Early in his new book, Just Immigration: American Policy in Christian Perspective, Mark Amstutz recounts the story of a young man in California who had completed law school and was seeking admission to the state bar. But his aspiration was so controversial that he eventually found himself in front of the California Supreme Court.
The problem? This young man was not an American citizen. His parents had brought him from Mexico to the United States when he was just a boy, and he was undocumented. In a surprising decision, the California Supreme Court ruled that even though the man was not authorized to be in the United States, he nonetheless could be admitted to the state bar and practice law.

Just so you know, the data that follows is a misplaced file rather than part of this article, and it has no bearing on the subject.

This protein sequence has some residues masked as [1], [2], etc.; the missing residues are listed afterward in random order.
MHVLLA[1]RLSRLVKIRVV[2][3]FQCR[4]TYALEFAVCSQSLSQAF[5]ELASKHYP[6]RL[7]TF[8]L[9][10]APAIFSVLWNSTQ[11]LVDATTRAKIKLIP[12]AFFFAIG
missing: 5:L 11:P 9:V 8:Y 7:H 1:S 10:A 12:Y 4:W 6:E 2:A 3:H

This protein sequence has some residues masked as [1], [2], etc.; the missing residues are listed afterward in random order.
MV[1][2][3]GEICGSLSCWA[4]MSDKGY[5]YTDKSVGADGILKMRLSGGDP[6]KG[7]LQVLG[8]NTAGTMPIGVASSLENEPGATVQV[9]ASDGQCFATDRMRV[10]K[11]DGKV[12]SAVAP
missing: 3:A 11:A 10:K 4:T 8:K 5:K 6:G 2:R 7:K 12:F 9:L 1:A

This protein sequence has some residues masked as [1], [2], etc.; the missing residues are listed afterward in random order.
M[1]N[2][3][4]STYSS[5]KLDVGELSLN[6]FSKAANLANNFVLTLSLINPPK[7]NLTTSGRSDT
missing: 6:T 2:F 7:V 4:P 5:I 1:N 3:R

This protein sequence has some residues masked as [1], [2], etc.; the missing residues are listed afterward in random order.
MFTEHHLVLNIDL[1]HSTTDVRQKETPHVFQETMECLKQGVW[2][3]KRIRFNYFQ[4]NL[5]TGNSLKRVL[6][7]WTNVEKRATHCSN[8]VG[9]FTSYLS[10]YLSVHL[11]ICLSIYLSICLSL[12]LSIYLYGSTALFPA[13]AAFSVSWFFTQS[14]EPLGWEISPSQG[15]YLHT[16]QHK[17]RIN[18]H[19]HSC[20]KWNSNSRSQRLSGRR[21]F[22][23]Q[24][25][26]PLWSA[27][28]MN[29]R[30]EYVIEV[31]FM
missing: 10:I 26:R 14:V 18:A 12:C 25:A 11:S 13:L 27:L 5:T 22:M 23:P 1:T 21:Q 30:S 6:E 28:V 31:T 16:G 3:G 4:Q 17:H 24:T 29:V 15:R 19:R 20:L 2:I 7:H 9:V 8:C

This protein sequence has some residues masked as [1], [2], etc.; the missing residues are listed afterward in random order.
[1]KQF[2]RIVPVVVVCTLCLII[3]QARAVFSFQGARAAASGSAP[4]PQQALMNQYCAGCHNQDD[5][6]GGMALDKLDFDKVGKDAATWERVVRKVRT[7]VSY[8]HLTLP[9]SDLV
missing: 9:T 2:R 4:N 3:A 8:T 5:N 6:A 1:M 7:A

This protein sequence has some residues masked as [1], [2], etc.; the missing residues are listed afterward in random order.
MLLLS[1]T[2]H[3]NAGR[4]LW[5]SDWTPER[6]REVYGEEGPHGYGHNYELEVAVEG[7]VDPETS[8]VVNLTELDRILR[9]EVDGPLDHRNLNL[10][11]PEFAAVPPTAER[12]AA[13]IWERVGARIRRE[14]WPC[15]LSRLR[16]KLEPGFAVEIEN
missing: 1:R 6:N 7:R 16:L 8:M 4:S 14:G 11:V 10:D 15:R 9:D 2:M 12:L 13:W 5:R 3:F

Amstutz, professor of political science at Wheaton College, cites this story as an example of the incoherence and double-mindedness of US immigration policy. It certainly is that. But in a way, it’s also symbolic. What could better epitomize our national immigration debate than the image of a young man, on the threshold of fulfilling his American dream, facing the reality that he was never an American? On one side, hope for a better life. On the other, demands of justice and the rule of law. What should we make of this?
It’s this moral and political knot that Amstutz, who has researched and taught for nearly 30 years on the intersection of Christian ethics and public policy, wants to help untangle. Just Immigration is an admirably thorough, well-researched overview of the United States’ immigration policy. It’s also an explicitly Christian look at the ethical dimensions of national immigration laws and practice. Amstutz aims to reshape how American believers approach these intertwined issues.
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